Design Issues: Addressing The Water Crisis By Conserving, Cleansing And Restoring Natural Systems
It can be hard to wrap your head around the fact that 35 states and 112.8 million people in the U.S. are experiencing moderate drought, or worse, according to the National Integrated Drought Information System (NIDIS), a division of NOAA.
In Colorado it’s even worse: at the time of writing, 82.9% of the state is experiencing moderate drought; and more than one-third of Colorado – 33.5% – is experiencing severe drought.
Due to overall trends in warming temperatures, snowpack and surface water levels are low, river flow is reduced, and wildfires increase with an extended fire season. 2020 was the worst fire season Colorado has ever experienced. And unfortunately, “Colorado isn’t getting enough snow to fully recover drought-stricken rivers and reservoirs,” according to a recent report from the Greeley Tribune. In 2021, “the federal government officially declared the first-ever water shortage in the Colorado River basin,” as Colorado Public Radio explained in August. “The shortage was triggered because water levels in Lake Mead on the Nevada-Arizona border, the largest reservoir in the U.S., are projected to drop so low that it can’t meet the water and energy demands of communities in the West.”
We are residents of the Colorado River’s upper basin, so our water shortages directly impact the lower basin’s shortages. When Dove Creek, Colorado (almost) ran out of drinking water last year as a result of this two-decade drought, it was yet another signal that all of this is real. Any of our towns could run out of water. These are dramatic realities, yet the point is not to be doom-and-gloom about our future, but to illuminate the opportunity that we have to raise awareness and understanding, and to promote change.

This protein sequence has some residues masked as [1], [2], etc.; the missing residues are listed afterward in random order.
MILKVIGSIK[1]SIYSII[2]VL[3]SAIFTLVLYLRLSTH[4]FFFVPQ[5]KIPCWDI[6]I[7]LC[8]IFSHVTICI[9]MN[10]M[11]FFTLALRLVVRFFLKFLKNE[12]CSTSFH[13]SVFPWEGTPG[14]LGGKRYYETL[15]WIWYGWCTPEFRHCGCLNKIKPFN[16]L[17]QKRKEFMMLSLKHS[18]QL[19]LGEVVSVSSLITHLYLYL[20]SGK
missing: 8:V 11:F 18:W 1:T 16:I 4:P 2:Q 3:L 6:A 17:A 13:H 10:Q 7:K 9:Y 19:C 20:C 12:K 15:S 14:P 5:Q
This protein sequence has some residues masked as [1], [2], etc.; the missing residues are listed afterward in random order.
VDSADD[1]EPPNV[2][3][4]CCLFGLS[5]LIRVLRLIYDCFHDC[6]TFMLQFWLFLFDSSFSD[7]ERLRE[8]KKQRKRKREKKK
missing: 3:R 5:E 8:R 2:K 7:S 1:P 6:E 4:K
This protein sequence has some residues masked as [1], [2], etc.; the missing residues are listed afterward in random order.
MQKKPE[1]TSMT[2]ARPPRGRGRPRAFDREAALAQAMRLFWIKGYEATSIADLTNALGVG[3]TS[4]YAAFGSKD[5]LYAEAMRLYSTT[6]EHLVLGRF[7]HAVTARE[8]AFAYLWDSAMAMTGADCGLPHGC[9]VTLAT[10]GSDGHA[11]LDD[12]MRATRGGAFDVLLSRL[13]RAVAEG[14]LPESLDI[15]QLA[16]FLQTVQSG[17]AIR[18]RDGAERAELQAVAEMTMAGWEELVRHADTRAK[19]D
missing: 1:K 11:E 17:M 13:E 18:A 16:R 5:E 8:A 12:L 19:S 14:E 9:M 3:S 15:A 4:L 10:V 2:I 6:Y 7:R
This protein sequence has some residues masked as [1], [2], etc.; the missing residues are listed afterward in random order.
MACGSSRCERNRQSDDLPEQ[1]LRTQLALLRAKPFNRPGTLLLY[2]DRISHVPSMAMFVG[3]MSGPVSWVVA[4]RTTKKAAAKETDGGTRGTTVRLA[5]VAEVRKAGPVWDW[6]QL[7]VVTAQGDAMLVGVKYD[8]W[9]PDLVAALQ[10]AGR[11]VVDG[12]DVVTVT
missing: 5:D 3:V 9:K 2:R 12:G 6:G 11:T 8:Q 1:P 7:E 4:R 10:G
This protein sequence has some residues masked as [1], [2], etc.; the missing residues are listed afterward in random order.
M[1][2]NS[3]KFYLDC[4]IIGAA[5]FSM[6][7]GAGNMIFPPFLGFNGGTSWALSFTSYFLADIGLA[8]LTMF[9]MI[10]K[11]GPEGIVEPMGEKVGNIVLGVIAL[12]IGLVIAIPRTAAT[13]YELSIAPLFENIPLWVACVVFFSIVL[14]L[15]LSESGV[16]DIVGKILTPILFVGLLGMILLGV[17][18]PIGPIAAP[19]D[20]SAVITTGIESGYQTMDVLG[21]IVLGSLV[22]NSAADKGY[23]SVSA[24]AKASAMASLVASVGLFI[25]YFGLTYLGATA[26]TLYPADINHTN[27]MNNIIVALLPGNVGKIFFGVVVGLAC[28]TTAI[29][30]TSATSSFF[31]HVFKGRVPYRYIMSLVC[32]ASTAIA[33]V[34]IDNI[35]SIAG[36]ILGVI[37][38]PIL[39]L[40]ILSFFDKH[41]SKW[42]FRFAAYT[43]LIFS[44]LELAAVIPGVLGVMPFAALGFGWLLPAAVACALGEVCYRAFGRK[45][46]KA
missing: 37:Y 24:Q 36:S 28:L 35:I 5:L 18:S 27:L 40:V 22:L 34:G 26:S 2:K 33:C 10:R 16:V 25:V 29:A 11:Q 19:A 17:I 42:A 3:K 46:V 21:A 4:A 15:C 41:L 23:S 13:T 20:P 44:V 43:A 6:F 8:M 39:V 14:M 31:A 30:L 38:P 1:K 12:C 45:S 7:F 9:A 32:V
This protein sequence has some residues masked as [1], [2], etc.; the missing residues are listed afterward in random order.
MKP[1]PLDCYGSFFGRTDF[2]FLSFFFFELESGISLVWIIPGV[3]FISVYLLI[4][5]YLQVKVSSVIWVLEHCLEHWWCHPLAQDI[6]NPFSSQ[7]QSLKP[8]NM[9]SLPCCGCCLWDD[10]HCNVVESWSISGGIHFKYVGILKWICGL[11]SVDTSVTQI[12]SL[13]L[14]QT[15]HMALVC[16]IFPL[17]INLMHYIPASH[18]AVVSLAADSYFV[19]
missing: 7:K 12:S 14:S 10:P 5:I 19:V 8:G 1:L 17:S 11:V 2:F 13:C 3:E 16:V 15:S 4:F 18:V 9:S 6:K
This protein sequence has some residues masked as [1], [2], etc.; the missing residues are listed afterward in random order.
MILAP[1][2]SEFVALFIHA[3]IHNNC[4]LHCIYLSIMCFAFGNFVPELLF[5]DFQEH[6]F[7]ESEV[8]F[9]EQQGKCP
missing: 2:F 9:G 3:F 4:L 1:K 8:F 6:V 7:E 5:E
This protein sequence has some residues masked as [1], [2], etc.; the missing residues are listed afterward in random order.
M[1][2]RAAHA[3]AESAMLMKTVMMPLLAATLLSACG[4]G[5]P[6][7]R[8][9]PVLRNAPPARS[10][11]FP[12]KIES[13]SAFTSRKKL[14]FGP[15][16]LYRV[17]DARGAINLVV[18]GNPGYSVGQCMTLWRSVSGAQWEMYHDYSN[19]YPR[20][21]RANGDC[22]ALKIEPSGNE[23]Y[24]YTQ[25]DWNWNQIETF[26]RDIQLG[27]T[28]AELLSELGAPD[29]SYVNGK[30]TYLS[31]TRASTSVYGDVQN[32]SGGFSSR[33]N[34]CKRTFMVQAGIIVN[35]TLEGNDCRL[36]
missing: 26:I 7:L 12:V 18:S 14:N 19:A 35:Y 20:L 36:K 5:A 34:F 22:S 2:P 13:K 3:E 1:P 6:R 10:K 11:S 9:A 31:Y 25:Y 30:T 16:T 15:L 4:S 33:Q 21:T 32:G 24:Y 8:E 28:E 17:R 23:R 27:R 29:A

Where we live – in Denver, in Colorado, in the drought-stricken Western U.S. – has impacted the way we work. We know, understand and respect water. We have to.
As these statistics suggest, landscape design cannot focus solely on the land and the plants that inhabit it. This integrated system of ecology deserves an integrated design approach, and water must be a central part of that—and it’s not just about reducing water consumption and improving conservation. Our work must also contribute to making water cleaner and healthier so that the people, plants, soils, animals and insects that rely on it can be healthier too. Slowly but surely, this contributes to a stronger, more stable ecosystem. And based on all of these record-setting (and worsening) droughts and fires, wouldn’t some stability be nice?
Here are a few examples of the ways we’ve been working, in Colorado and beyond, to address this water crisis:
SAVING MILLIONS OF GALLONS OF WATER IN CENTRAL PARK
In Denver, Colorado, where we’ve been involved for decades in the transformation of the former Stapleton Airport into a thriving residential community, we flipped the traditional development approach and created a nature-first, integrated landscape that takes the area back to its natural roots and restores the native prairie. As the former Stapleton, now Central Park community continues to grow north of I-70, we recently worked on the master planning and design of more than 250 acres of parks, recreation areas, open spaces, stormwater facilities (designed to handle major storm events), and natural habitats. Taking design cues from the area’s history and ecology, we looked to the original wetlands and sand dunes that comprised the Sandhill Prairie ecosystem long before airport runways were part of the mix. Groves of cottonwoods dotted the landscape, creating microclimates that captured water, and both the wind and water shaped the land into flowing patterns of fields and ridges.
With the objective to regenerate this ecosystem for both environmental and human benefit, we designed open spaces with a balance of passive native grasses and turf that can be programmed for recreation – a juxtaposition between manicured lawn and textured grasslands. More than 150,000 native plants in 20 mounded low-water gardens create flowing color and texture. The streets also serve as linear parks that promote community engagement and are lined with drought-tolerant plants. Green courts, designed to provide a mix of public and private communal space, blend low-water-use vegetation with turf. And the benefits are significant: